Foraged Foods Part 2

Who doesn’t love free? The beauty of foraged foods – foods you pick that grow wild that is – is the fact that it costs only your time. OK, I realize that time is money, and that my recipes require things you can’t forage to compete them (as club soda is definitely not something that grows in the wild) but come on people! Free food? I’m on board.

In my area there are soo many cool things you can eat growing outside in the woods. Last issue I spoke of Rose Hips. Today it’s crab apples. These are common all across North America and Asia and Europe and there a sooo many varieties! Crab apples are basically small apples, anything under 2 inches. Some are sweeter than others, some are more ornamental but they all have a 5 star middle just like their bigger sibling. Weird fact? Crab apples are part of the rose family (ok it’s a big family along with pears, plums, cherries, peaches, raspberries, and strawberries to list a few).

Crab apples, like rose hips, have vitamin C in them but not half as much per 100 grams. What they mostly have is a very powerful flavour which can be used to create amazing jelly, jam, apple butter or… yup drinks!

One of my very good friends is a champion Apple liqueur maker. She packs jars with halved crab apples, sugar and vodka and lets them sit for a couple weeks, turning the jars every few day. But this is not something that you can substitute water for and have any success at all – just a lot of brown apples in some horrible tasting liquid. Juicing the apples is an option – if the apples are juicy enough and big enough, but if you want red sweet apple tasting liquid you gotta cook it out of them. And then let it drip and drip and never squeeze or you’ll get cloudy liquid.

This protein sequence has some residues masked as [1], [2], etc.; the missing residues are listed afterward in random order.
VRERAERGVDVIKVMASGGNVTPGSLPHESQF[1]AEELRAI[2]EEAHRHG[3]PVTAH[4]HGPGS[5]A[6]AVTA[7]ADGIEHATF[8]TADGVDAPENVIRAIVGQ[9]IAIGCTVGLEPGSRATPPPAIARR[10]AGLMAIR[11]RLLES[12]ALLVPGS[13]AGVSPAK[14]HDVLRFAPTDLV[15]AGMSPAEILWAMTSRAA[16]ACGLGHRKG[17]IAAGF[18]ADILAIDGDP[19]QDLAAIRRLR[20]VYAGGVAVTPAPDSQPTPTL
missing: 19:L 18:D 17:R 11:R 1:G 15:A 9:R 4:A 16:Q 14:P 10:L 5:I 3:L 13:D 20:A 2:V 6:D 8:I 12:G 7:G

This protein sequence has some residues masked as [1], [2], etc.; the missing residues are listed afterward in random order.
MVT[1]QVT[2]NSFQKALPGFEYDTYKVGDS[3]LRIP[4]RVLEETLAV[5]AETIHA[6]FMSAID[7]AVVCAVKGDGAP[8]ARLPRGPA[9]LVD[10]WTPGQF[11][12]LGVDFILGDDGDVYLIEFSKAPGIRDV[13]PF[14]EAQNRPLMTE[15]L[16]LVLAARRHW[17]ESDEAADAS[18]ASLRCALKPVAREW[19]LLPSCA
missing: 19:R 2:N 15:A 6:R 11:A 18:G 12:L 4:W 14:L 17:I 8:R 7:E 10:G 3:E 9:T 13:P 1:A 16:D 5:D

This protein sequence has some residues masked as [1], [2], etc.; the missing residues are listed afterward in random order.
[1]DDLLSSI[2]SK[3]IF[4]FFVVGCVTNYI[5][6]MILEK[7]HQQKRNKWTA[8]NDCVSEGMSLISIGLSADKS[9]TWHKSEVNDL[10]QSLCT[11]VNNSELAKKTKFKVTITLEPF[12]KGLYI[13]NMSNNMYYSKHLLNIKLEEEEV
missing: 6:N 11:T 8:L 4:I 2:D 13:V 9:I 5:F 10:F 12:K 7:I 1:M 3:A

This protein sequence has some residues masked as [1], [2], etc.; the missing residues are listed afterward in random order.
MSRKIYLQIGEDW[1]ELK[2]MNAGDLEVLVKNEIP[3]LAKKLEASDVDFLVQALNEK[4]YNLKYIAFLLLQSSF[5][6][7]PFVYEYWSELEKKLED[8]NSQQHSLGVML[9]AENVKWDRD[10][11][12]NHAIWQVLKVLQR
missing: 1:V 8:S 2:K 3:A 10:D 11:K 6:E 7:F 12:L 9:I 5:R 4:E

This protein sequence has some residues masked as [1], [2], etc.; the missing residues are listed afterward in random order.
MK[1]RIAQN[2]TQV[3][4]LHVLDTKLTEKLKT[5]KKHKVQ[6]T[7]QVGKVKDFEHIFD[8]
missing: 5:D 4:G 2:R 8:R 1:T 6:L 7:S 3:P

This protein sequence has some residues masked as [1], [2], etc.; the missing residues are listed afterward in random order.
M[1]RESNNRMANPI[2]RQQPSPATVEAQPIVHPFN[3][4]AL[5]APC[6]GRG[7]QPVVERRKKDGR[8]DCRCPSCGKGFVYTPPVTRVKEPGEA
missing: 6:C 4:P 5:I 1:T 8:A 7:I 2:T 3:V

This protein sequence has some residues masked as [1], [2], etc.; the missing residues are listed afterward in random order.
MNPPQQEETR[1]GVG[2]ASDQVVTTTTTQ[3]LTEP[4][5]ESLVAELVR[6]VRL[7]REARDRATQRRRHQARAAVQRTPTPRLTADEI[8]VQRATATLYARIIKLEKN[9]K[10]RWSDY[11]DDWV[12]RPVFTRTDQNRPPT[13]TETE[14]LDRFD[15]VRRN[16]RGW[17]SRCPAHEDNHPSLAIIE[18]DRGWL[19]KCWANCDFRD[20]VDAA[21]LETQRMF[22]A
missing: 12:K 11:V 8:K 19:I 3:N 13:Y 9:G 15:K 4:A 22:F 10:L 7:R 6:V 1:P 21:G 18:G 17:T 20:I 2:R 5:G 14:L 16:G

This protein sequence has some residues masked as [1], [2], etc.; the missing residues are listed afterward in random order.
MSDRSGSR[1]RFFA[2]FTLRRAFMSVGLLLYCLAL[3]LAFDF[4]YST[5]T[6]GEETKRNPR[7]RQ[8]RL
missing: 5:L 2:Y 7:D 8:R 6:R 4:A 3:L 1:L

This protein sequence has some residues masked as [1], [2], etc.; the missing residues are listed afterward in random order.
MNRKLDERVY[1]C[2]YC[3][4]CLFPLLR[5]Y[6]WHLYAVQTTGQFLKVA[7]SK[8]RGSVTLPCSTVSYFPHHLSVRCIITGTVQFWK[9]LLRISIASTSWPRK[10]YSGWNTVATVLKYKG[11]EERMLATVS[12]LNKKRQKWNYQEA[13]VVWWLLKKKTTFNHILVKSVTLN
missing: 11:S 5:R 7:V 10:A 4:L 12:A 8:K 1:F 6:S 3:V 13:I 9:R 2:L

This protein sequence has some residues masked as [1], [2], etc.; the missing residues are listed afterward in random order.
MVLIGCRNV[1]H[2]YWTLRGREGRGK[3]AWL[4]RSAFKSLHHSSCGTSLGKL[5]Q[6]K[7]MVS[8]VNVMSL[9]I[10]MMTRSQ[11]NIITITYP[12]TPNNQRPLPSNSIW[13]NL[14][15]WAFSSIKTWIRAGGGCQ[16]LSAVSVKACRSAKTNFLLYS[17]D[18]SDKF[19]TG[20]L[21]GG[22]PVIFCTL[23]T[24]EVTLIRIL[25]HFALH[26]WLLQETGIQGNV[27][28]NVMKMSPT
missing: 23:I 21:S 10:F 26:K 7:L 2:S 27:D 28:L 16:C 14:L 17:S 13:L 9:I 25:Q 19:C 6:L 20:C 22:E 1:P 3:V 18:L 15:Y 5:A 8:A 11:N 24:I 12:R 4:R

Remember time is money? Well this whole process is slow and painstaking. My hubby and I went out and picked friends trees for 4 hours until we had two full bins of apples. Then we washed all the bugs off and started the process of cooking them all down. Days, yep days, later we had apple flavoured liquid ready for turning into cordial. Add sugar, cook to dissolve and bottle for winter.

How do make this at home? Here is the final perfected recipe.

Crab Apple Cordial

  •  1 kg crabapples (flowers & stem removed)
  • about 3 cups sugar

Wash then cut the flower end off the apples. Fill a pot with the apples and add enough water just to almost cover them. The apples should not be floating. Bring to the boil, then turn the heat down and simmer for around 15 minutes without stirring.

Strain the apples, without smashing them, through a double layer of muslin (or a cotton pillow case). Let the apples sit for about 3 hours so that all the juice passes through. Set the pulp aside for another recipe.

Measure the liquid and write down the amount. Return the apple liquid to the cleaned out pot and boil rapidly for half hour. Skim off any scum that comes to the surface, then stir in 1 cup sugar for every cup on liquid from your initial measurement. Bring to a boil and cook 10 minutes or until the sugar until dissolves. Pour the syrup into sterilized bottles, ready to serve. The cordial will keep for up to three months, stored in the fridge. 

This makes a great drink. 1 part cordial, one part club soda, a splash of lemon or lime juice and lots of ice. Enjoy!

Just like the rose hips from my previous post, crab apples are sweeter after the first frost. So if you are living somewhere where it hasn’t started snowing and/or freezing every night (so south of me), Happy Foraging!

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